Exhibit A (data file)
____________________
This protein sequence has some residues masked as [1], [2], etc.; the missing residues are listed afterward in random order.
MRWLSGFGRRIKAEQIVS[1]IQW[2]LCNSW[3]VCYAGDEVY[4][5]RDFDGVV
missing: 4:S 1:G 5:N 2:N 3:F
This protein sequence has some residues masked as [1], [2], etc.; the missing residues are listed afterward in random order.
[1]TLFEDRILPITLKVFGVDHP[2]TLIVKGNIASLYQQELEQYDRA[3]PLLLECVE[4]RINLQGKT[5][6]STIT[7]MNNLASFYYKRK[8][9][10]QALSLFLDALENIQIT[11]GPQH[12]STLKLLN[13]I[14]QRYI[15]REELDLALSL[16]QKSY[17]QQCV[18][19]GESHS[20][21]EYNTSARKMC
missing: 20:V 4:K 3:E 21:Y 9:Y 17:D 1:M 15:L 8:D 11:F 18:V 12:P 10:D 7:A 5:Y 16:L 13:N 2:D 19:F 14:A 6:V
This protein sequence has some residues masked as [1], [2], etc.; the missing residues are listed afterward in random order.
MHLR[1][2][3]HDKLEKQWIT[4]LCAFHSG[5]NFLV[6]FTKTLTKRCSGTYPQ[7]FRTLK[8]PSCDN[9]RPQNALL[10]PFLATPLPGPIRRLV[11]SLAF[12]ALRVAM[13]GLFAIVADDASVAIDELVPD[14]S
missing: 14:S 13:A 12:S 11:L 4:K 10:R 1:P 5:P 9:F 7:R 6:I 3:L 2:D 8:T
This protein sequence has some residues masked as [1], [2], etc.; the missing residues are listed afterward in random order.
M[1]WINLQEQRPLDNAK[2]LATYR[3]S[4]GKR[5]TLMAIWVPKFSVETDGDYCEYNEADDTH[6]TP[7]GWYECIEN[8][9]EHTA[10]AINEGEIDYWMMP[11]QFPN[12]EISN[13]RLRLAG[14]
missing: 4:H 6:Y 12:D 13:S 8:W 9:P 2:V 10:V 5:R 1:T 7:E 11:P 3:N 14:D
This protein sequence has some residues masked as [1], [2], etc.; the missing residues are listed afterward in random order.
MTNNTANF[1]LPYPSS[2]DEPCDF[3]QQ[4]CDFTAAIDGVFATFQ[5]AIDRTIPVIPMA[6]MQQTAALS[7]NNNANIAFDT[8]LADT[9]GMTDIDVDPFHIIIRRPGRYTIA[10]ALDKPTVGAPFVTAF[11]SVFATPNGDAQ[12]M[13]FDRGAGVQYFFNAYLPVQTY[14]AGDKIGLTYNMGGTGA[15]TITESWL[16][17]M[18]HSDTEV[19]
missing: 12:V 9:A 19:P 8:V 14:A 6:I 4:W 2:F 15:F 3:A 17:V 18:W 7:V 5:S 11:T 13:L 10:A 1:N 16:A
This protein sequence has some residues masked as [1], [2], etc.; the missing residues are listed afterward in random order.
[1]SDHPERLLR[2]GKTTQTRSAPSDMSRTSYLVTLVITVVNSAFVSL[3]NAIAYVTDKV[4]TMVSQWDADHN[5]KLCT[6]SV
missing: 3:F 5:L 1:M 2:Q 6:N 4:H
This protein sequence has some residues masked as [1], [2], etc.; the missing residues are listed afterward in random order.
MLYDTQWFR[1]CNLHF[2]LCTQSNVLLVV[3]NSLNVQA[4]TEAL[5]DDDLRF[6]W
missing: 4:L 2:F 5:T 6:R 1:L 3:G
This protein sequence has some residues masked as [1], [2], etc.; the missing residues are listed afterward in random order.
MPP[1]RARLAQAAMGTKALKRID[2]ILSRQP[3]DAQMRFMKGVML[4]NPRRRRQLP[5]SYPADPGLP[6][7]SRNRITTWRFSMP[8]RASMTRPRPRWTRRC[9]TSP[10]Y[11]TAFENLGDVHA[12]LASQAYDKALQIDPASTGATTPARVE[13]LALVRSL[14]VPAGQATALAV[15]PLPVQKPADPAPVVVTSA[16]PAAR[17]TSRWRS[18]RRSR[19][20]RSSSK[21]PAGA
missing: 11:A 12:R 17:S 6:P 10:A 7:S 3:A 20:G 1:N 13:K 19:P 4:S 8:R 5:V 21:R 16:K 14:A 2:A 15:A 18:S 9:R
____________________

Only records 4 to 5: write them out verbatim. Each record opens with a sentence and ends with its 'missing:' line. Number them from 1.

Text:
This protein sequence has some residues masked as [1], [2], etc.; the missing residues are listed afterward in random order.
M[1]WINLQEQRPLDNAK[2]LATYR[3]S[4]GKR[5]TLMAIWVPKFSVETDGDYCEYNEADDTH[6]TP[7]GWYECIEN[8][9]EHTA[10]AINEGEIDYWMMP[11]QFPN[12]EISN[13]RLRLAG[14]
missing: 4:H 6:Y 12:D 13:S 8:W 9:P 2:V 10:V 5:R 1:T 7:E 11:P 3:N 14:D
This protein sequence has some residues masked as [1], [2], etc.; the missing residues are listed afterward in random order.
MTNNTANF[1]LPYPSS[2]DEPCDF[3]QQ[4]CDFTAAIDGVFATFQ[5]AIDRTIPVIPMA[6]MQQTAALS[7]NNNANIAFDT[8]LADT[9]GMTDIDVDPFHIIIRRPGRYTIA[10]ALDKPTVGAPFVTAF[11]SVFATPNGDAQ[12]M[13]FDRGAGVQYFFNAYLPVQTY[14]AGDKIGLTYNMGGTGA[15]TITESWL[16][17]M[18]HSDTEV[19]
missing: 12:V 9:A 19:P 8:V 14:A 6:I 4:W 2:F 15:F 3:A 17:V 18:W 7:V 5:S 11:T 13:L 10:A 1:N 16:A